Seedbank at the Western Regional Plant Introduction Station
A seed bank (also seedbank or seeds bank) stores seeds as a source for planting in case seed reserves elsewhere are destroyed. It is a type of gene bank. The seeds stored may be food crops, or those of rare species to protect biodiversity. The reasons for storing seeds may be varied. In the case of food crops, many useful plants that were developed over centuries are now no longer used for commercial agricultural production and are becoming rare. Storing seeds also guards against catastrophic events like natural disasters, outbreaks of disease, or war. Unlike seed libraries or seed swaps that encourage frequent reuse and sharing of seeds, seed banks are not typically open to the public.
Depending on the species, seeds are dried to a suitably low moisture content according to an appropriate protocol. Typically this will be less than 5%. The seeds then are stored at -18°C or below. Because seed DNA degrades with time, the seeds need to be periodically replanted and fresh seeds collected for another round of long-term storage.
Stored specimens have to be regularly replanted when they begin to lose viability.
Only a limited part of the world's biodiversity is stored.
Seed banks carry a cataloguing and data management burden. The seed banks must document the plant's identity, sampling location, seed quantity, and viability state. Other information, such as farming systems in which the crops were grown, or rotations they formed, should also be available to future farmers.[according to whom?]
Facilities are expensive for Third World countries which contain the most biodiversity.
Many of the same issues apply to seed banks as with fallout shelters. With regard to its use as an insurance policy against cataclysmic events, it's highly questionable whether a seed bank would be at all usable in staving off starvation and societal collapse in almost any conceivable situation.[according to whom?]
In-situ conservation of seed-producing plant species is another conservation strategy. In-situ conservation involves the creation of National Parks, National Forests, and National Wildlife Refuges as a way of preserving the natural habitat of the targeted seed-producing organisms. In-situ conservation of agricultural resources is performed on-farm. This also allows the plants to continue to evolve with their environment through natural selection.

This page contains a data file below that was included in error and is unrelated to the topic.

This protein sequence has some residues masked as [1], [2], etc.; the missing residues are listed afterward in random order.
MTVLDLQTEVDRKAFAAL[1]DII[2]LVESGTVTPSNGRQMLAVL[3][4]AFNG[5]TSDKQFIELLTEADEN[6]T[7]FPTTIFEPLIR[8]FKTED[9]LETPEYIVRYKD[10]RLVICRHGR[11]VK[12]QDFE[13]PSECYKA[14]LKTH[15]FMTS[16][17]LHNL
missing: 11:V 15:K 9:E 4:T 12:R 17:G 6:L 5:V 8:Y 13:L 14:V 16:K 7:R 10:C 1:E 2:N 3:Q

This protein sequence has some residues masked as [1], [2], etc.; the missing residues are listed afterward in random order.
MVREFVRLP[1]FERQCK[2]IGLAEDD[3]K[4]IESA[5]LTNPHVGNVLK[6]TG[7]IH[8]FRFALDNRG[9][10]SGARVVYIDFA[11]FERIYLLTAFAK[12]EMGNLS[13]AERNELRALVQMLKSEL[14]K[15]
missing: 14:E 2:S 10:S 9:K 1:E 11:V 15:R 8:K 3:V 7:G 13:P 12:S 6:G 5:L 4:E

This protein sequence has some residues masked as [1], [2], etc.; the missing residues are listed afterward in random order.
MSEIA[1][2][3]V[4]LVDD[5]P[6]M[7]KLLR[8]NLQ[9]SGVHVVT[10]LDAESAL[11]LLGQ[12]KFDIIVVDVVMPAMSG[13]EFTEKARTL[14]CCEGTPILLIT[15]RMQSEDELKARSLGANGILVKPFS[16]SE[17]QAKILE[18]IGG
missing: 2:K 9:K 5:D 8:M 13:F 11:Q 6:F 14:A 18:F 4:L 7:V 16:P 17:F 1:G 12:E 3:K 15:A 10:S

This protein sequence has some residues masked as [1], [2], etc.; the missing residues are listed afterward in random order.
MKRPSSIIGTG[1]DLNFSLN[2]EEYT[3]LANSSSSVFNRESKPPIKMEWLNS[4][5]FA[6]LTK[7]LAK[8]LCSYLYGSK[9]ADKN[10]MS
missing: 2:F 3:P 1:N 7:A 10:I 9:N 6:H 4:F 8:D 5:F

An arboretum stores trees by planting them at a protected site.
A less expensive, community-supported seed library can save local genetic material.
Seeds may be viable for hundreds and even thousands of years. The oldest carbon-14-dated seed that has grown into a viable plant was a Judean date palm seed about 2,000 years old, recovered from excavations at Herod the Great's palace in Israel.
Recently (February 2012), Russian scientists announced they had regenerated a narrow leaf campion (Silene stenophylla) from a 32,000 year old seed. The seed was found in a burrow 124 feet under Siberian permafrost along with 800,000 other seeds. Seed tissue was grown in test tubes until it could be transplanted to soil. This exemplifies the long-term viability of DNA under proper conditions.
There are about 6 million accessions, or samples of a particular population, stored as seeds in about 1,300 genebanks throughout the world as of 2006. This amount represents a small fraction of the world's biodiversity, and many regions of the world have not been fully explored.
The Millennium Seed Bank housed at the Wellcome Trust Millennium Building (WTMB), located in the grounds of Wakehurst Place in West Sussex, near London, in England, UK. It is the largest seed bank in the world (longterm, at least 100 times bigger than Svalbard Global Seed Vault), providing space for the storage of billions of seed samples in a nuclear bomb proof multi-story underground vault. Its ultimate aim being to store every plant species possible, it reached its first milestone of 10% in 2009, with the next 25% milestone aimed to be reached by 2020. Importantly they also distribute seeds to other key locations around the world, do germination tests on each species every 10 years, and other important research.
The Svalbard Global Seed Vault has been built inside a sandstone mountain in a man-made tunnel on the frozen Norwegian island of Spitsbergen, which is part of the Svalbard archipelago, about 1,307 kilometres (812 mi) from the North Pole. It is designed to survive catastrophes such as nuclear war and world war. It is operated by the Global Crop Diversity Trust. The area's permafrost will keep the vault below the freezing point of water, and the seeds are protected by 1-metre thick walls of steel-reinforced concrete. There are two airlocks and two blast-proof doors. The vault accepted the first seeds on 26 February 2008.
The former NSW Seedbank focuses on native Australian flora, especially NSW threatened species. The project was established in 1986 as an integral part of The Australian Botanic Gardens, Mount Annan. The NSW Seedbank hasdcollaborated with the Millennium Seed Bank since 2003. The seed bank has since been replaced as part of a major upgrade by the Australian PlantBank.
Kameswara Rao, N., J. Hanson, M. E. Dulloo, K. Ghosh, A. Nowell and M. Larinde (2006). Manual of Seed Handling in Genebanks. SGRP (System-Wide Genetic Resources Programme). Rome, Italy. 147 p.
Koo, B., Pardey, P. G., Wright, B. D., et al. (2004). Saving Seeds. CABI, IFPRI, IPGRI, SGRP.
^Hong, T.D. and R.H. Ellis. 1996. A protocol to determine seed storage behaviour. IPGRI Technical Bulletin No. 1. (J.M.M. Engels and J. Toll, vol. eds.) International Plant Genetic Resources Institute, Rome, Italy. ISBN 92-9043-279-9 [www.cbd.int/doc/case-studies/tttc/seedstorage.pdf]